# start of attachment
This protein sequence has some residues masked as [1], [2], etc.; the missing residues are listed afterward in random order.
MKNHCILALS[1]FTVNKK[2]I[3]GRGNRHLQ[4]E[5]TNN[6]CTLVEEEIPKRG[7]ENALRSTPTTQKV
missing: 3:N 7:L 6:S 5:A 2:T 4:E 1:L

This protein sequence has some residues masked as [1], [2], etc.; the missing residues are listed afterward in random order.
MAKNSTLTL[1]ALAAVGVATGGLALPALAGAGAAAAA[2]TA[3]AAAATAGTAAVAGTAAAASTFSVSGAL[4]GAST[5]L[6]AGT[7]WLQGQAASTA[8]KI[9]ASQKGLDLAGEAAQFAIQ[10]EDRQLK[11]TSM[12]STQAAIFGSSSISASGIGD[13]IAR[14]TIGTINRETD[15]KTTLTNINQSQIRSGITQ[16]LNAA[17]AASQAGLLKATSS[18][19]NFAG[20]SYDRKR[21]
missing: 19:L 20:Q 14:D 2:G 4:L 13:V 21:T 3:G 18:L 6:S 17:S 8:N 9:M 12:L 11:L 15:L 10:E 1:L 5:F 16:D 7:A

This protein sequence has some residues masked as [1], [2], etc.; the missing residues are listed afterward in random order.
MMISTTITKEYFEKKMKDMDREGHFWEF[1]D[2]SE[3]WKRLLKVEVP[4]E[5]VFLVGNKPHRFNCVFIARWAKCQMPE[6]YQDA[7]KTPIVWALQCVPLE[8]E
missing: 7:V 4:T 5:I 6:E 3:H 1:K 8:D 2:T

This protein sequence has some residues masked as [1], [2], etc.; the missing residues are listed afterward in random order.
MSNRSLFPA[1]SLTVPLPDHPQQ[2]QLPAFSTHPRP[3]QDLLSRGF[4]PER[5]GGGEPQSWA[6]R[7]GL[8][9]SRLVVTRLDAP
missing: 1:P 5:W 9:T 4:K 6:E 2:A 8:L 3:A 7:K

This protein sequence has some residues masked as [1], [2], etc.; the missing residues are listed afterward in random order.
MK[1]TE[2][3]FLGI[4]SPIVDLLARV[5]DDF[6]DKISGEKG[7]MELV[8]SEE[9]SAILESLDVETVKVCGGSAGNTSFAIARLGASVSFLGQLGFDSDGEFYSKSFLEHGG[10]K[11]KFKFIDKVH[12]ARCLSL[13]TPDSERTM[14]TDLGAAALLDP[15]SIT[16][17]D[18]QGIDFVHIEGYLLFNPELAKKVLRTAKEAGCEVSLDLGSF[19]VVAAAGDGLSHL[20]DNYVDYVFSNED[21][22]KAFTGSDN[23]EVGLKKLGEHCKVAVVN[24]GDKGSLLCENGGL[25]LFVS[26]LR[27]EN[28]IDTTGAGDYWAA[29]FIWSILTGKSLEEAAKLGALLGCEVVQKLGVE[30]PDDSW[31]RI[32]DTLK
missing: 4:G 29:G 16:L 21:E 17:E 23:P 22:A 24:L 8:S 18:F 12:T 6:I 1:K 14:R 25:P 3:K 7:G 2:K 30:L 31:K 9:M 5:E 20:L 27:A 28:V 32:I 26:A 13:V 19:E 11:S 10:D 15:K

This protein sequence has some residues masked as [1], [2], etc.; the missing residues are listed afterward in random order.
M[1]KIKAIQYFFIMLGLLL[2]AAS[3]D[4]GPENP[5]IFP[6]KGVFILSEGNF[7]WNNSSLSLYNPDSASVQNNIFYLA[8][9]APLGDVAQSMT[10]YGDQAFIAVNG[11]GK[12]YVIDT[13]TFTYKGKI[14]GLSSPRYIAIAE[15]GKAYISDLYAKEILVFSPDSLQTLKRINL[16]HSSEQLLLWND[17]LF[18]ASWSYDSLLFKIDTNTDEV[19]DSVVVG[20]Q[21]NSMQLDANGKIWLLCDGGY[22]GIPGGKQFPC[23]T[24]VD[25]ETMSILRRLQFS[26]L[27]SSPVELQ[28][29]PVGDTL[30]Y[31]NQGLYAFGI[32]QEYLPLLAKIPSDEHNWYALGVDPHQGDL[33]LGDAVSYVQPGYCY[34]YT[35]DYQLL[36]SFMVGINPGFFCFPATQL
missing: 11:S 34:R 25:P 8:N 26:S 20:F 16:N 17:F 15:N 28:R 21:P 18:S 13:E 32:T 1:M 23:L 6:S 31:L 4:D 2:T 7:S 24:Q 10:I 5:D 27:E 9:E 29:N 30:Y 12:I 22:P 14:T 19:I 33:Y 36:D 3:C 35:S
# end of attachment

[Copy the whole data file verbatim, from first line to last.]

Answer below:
This protein sequence has some residues masked as [1], [2], etc.; the missing residues are listed afterward in random order.
MKNHCILALS[1]FTVNKK[2]I[3]GRGNRHLQ[4]E[5]TNN[6]CTLVEEEIPKRG[7]ENALRSTPTTQKV
missing: 3:N 7:L 6:S 5:A 2:T 4:E 1:L

This protein sequence has some residues masked as [1], [2], etc.; the missing residues are listed afterward in random order.
MAKNSTLTL[1]ALAAVGVATGGLALPALAGAGAAAAA[2]TA[3]AAAATAGTAAVAGTAAAASTFSVSGAL[4]GAST[5]L[6]AGT[7]WLQGQAASTA[8]KI[9]ASQKGLDLAGEAAQFAIQ[10]EDRQLK[11]TSM[12]STQAAIFGSSSISASGIGD[13]IAR[14]TIGTINRETD[15]KTTLTNINQSQIRSGITQ[16]LNAA[17]AASQAGLLKATSS[18][19]NFAG[20]SYDRKR[21]
missing: 19:L 20:Q 14:D 2:G 4:L 13:V 21:T 3:G 18:L 6:S 17:S 8:N 9:M 12:L 11:L 15:L 10:E 1:L 5:F 16:D 7:A

This protein sequence has some residues masked as [1], [2], etc.; the missing residues are listed afterward in random order.
MMISTTITKEYFEKKMKDMDREGHFWEF[1]D[2]SE[3]WKRLLKVEVP[4]E[5]VFLVGNKPHRFNCVFIARWAKCQMPE[6]YQDA[7]KTPIVWALQCVPLE[8]E
missing: 7:V 4:T 5:I 6:E 3:H 1:K 8:D 2:T

This protein sequence has some residues masked as [1], [2], etc.; the missing residues are listed afterward in random order.
MSNRSLFPA[1]SLTVPLPDHPQQ[2]QLPAFSTHPRP[3]QDLLSRGF[4]PER[5]GGGEPQSWA[6]R[7]GL[8][9]SRLVVTRLDAP
missing: 1:P 5:W 9:T 4:K 6:E 2:A 8:L 3:A 7:K

This protein sequence has some residues masked as [1], [2], etc.; the missing residues are listed afterward in random order.
MK[1]TE[2][3]FLGI[4]SPIVDLLARV[5]DDF[6]DKISGEKG[7]MELV[8]SEE[9]SAILESLDVETVKVCGGSAGNTSFAIARLGASVSFLGQLGFDSDGEFYSKSFLEHGG[10]K[11]KFKFIDKVH[12]ARCLSL[13]TPDSERTM[14]TDLGAAALLDP[15]SIT[16][17]D[18]QGIDFVHIEGYLLFNPELAKKVLRTAKEAGCEVSLDLGSF[19]VVAAAGDGLSHL[20]DNYVDYVFSNED[21][22]KAFTGSDN[23]EVGLKKLGEHCKVAVVN[24]GDKGSLLCENGGL[25]LFVS[26]LR[27]EN[28]IDTTGAGDYWAA[29]FIWSILTGKSLEEAAKLGALLGCEVVQKLGVE[30]PDDSW[31]RI[32]DTLK
missing: 4:G 29:G 16:L 21:E 17:E 23:P 22:A 24:L 8:S 18:F 12:T 6:I 1:K 14:R 25:P 3:K 7:G 2:K 30:L 31:K 9:M 5:E 20:L 27:A 28:V 32:I 26:A 13:V 19:E 11:S 10:D 15:K

This protein sequence has some residues masked as [1], [2], etc.; the missing residues are listed afterward in random order.
M[1]KIKAIQYFFIMLGLLL[2]AAS[3]D[4]GPENP[5]IFP[6]KGVFILSEGNF[7]WNNSSLSLYNPDSASVQNNIFYLA[8][9]APLGDVAQSMT[10]YGDQAFIAVNG[11]GK[12]YVIDT[13]TFTYKGKI[14]GLSSPRYIAIAE[15]GKAYISDLYAKEILVFSPDSLQTLKRINL[16]HSSEQLLLWND[17]LF[18]ASWSYDSLLFKIDTNTDEV[19]DSVVVG[20]Q[21]NSMQLDANGKIWLLCDGGY[22]GIPGGKQFPC[23]T[24]VD[25]ETMSILRRLQFS[26]L[27]SSPVELQ[28][29]PVGDTL[30]Y[31]NQGLYAFGI[32]QEYLPLLAKIPSDEHNWYALGVDPHQGDL[33]LGDAVSYVQPGYCY[34]YT[35]DYQLL[36]SFMVGINPGFFCFPATQL
missing: 11:S 34:R 25:P 8:N 26:S 20:F 16:N 17:F 15:N 28:R 21:P 18:S 13:E 32:T 1:M 23:L 6:S 31:L 4:D 2:T 7:S 24:Q 10:I 5:D 27:E 9:E 29:N 30:Y 12:I 22:P 14:T 19:I 33:Y 36:D 3:C 35:S